Recently, I asked you to find the best enthusiast car on eBay that money could buy – if that money was limited to that of minimum wage AND included maintenance of that car on that salary. Without further ado, these are the ten cars that will likely save the economy, with plenty of style to spare.
(Photo Credit: ebay.com)
For some reason, Honda never released another 4-door Civic hatchback in the US after this one. My theory is that it just made too much damn sense and short-circuited our fragile American sensibilities.
I sold my 2002 Mustang GT for $5000 and bought a 1988 Civic wagon with 200k on it for $1900 back in Dec. I love the car, the mpgs are great for road gigs (i'm a comedian) and when it overheated and blew a headgasket, I researched how to change it on the internet and did it myself on the street in front of my apt! Total cost for parts + tools was a couple hundred bucks and now Im back on the road! No A/C, no power steering...no problem!
(Suggested by Jacob4546)
What's more interesting and novel than a project 80's BMW - especially one that you can fix after manning the fryer for a day?
3.5L straight 6 row your own. Running shape after a clutch kit ($400). Easy primitive motor to maintain. Rare M-tech kit. Not the most fuel efficient but hey, minor trade off.Parts are abundant and affordable. Easy DIY car.
(Suggested by Titan-E34)
Why not stick it to the man while looking exactly like him? Just because you're near the bottom of the economic totem pole doesn't mean you can't drive something that dominates the road and commands supreme authority. Plus it's reliable, practical, and quite comfortable. So get one.
Crown Vic Police Car. This one was made after catalytic converters, however:
(Suggested by autocollectibles)
This forgotten 90s hot hatch looks much younger than it actually is, it's more practical than a glass of water, and deserves a second chance. You can find examples just like this one here.
Most Jalop used car? How about a 1994 Mazda MX3 with 43,000 miles bought for just $1800? Original paint was horrible. So horrible that if you wipe your hand on the car, your hand will be green. Also, someone puked in the trunk, the seller said it was a sandwich left in the summer heat for 3 months. No asshole, it was puke. Also, the owner wanted $2400 for this faded classic... I showed up with $1800.
I frequent the local junk yard as well, there are 3 MX3 sitting there. Since no one else is driving this, those MX3 in the junk yard are mine.
Repaint the car with Rustoleum Satin Green for $150. No, I didn't rattle can it. I actually sanded everything down to metal and paint the car using a gravity feed gun in a paint booth. Bought the wheels Motegi MR7 for $150.
I have driven this car for 2 years and it now has 65000 miles on it. The paint is still looking pretty good.
(Suggested by raytheater)
What's more Jalop than a British Leyland import from the 70's? You can fix this one with a hammer because that's probably how the car was put together at the factory.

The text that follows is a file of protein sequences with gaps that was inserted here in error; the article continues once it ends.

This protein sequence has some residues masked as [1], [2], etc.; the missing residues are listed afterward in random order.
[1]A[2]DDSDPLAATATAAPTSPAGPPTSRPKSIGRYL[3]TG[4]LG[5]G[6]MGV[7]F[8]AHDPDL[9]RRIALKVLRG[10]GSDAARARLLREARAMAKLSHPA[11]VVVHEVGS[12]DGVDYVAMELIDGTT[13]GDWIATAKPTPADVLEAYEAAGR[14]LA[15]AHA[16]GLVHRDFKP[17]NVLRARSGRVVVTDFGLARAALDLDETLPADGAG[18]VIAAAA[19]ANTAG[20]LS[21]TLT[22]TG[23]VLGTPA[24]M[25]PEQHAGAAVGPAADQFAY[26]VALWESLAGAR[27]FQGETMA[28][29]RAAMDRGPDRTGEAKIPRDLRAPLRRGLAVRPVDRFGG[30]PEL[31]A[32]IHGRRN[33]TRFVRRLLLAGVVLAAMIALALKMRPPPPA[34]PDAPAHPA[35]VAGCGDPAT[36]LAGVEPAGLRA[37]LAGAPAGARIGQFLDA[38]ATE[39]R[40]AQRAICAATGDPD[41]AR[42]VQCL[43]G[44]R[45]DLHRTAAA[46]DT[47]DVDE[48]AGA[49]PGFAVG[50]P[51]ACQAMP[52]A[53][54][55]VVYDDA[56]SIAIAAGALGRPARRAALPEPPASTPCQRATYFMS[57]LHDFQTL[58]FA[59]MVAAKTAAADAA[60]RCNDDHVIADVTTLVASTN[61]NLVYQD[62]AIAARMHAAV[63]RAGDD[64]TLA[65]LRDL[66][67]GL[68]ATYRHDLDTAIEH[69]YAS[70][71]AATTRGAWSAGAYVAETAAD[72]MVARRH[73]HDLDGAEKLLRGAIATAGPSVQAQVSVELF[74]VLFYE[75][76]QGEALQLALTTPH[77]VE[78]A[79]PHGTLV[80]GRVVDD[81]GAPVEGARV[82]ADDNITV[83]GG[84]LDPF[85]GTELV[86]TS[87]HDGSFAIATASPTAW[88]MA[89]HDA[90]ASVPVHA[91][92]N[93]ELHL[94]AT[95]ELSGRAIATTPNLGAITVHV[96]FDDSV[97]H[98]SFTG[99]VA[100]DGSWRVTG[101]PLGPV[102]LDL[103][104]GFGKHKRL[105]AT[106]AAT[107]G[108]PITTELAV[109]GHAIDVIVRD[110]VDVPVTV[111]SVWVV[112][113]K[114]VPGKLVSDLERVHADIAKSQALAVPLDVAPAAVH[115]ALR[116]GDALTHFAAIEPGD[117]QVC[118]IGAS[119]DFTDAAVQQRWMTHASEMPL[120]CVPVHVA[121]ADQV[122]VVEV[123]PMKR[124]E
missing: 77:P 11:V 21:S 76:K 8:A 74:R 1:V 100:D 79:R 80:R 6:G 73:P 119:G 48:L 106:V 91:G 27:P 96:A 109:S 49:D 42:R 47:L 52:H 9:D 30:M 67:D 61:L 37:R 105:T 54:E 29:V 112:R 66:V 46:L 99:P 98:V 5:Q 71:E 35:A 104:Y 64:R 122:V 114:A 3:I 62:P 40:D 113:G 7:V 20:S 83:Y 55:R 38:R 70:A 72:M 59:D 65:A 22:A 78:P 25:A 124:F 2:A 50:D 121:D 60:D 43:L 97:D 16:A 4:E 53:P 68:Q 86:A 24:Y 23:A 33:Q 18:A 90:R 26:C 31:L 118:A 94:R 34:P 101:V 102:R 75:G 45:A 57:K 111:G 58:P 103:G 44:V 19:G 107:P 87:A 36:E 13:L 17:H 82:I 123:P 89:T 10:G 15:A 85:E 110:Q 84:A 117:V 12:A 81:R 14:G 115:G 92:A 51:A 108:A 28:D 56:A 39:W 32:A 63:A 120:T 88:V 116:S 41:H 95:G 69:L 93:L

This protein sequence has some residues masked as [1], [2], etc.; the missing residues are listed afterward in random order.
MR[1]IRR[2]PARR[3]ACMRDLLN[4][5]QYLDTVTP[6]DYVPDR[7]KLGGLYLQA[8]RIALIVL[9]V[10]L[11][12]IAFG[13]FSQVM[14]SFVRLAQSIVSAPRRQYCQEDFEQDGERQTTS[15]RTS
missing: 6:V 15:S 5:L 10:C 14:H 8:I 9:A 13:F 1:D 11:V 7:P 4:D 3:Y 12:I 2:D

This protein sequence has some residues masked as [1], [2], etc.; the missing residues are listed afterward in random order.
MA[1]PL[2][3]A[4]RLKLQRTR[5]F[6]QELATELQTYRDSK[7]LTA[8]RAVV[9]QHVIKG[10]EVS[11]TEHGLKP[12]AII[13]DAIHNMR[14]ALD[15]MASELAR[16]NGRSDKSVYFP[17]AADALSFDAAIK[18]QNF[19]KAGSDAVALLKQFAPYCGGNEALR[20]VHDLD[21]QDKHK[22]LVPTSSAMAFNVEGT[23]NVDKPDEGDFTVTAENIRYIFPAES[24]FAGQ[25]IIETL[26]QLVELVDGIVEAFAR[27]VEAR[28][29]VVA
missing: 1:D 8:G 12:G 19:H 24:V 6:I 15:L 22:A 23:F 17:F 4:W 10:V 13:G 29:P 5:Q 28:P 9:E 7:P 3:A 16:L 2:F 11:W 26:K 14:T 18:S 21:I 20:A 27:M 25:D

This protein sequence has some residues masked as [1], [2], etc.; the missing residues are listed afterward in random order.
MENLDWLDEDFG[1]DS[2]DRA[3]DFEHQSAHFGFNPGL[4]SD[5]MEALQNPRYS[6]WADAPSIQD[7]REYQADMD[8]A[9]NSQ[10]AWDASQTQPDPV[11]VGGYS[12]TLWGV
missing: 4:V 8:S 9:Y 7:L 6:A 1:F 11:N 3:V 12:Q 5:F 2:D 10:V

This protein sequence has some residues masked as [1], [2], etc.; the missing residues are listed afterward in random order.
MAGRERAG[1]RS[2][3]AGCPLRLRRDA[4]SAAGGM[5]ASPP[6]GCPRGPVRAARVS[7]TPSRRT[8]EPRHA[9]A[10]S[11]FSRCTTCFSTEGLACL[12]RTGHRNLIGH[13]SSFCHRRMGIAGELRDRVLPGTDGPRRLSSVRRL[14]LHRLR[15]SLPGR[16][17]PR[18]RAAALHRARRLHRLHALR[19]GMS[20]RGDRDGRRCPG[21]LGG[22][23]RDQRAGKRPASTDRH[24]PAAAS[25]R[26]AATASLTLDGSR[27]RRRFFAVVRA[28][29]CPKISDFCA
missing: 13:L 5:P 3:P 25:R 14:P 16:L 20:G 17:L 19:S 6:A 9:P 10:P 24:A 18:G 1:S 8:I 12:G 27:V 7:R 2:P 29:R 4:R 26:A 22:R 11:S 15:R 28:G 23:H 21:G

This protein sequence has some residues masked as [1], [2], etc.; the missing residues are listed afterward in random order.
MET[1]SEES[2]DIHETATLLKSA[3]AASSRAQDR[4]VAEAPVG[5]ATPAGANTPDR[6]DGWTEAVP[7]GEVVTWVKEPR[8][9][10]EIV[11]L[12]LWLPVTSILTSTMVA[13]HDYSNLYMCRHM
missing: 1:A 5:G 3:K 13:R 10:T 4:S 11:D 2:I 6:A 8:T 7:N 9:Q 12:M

The original Miata, otherwise known as the MGB.
Here's a decent one for five grand. It's British, it's manual everything, parts are plentiful and cheap, and if you can't figure out how to fix this thing yourself you should get it over with and just buy yourself a bicycle and maybe a skirt.
(Suggested by Buzz Killington)
Have yourself an eBay Porsche adventure, just like I did. Results may vary.
Cheap porsche with a clutch issue, nothing is more jalop than having to fix a car you just bought:
(Suggested by realitycheckz)
This Volvo has 254,000 miles, which is barely broken in. It's also built like a tank and has more iconic Swedish looks than an Ikea catalog.
Does Burgundy count as Brown?
(Suggested by emilminty)
OK, admittedly this car needs a lot of work, but it's not anything that a week working a mop and a weekend working a wrench couldn't fix. A small price to pay for something that would likely out-torque anything coming from Jeep today.
Brown-ish Diesel Manual Wagon-ish
(Suggested by mcseanerson)
This car is arguably the best value you can get while climbing the corporate ladder.
Isn't the answer obvious?
(Suggested by KillerBee)
Started life as a 1981 Trans Am Special Edition Turbo, over the years it got trashed by previous owners. When I bought the car, it had a Chevy 350 in it, the body was mostly rust free but had a bunch of dents, and the interior was practically non existent. I built and installed a 1973 Pontiac 400 in place of the 350. As for bodywork and interior everything is 1978 style (gauges, wheels, nose, spoiler, seats, etc) except the tail lights, I liked the one year only style of the 81 (little bird emblem on fuel door). It started as a purple painted black and gold special edition, it ended as a 3 years younger black black and gold special edition. Bought this off Craigslist, daily drove it, and restored it on a minimum wage budget for the last two years.
(Suggested by Bandit - Vettel Approved)
Tavarish is the founder of APiDA Online and writes about buying and selling cool cars on the internet. He owns the world's cheapest Mercedes S-Class, a graffiti-bombed Lexus, and he's the only Jalopnik author that has never driven a Miata. He also has a real name that he didn't feel was journalist-y enough so he used a pen name and this was the best he could do.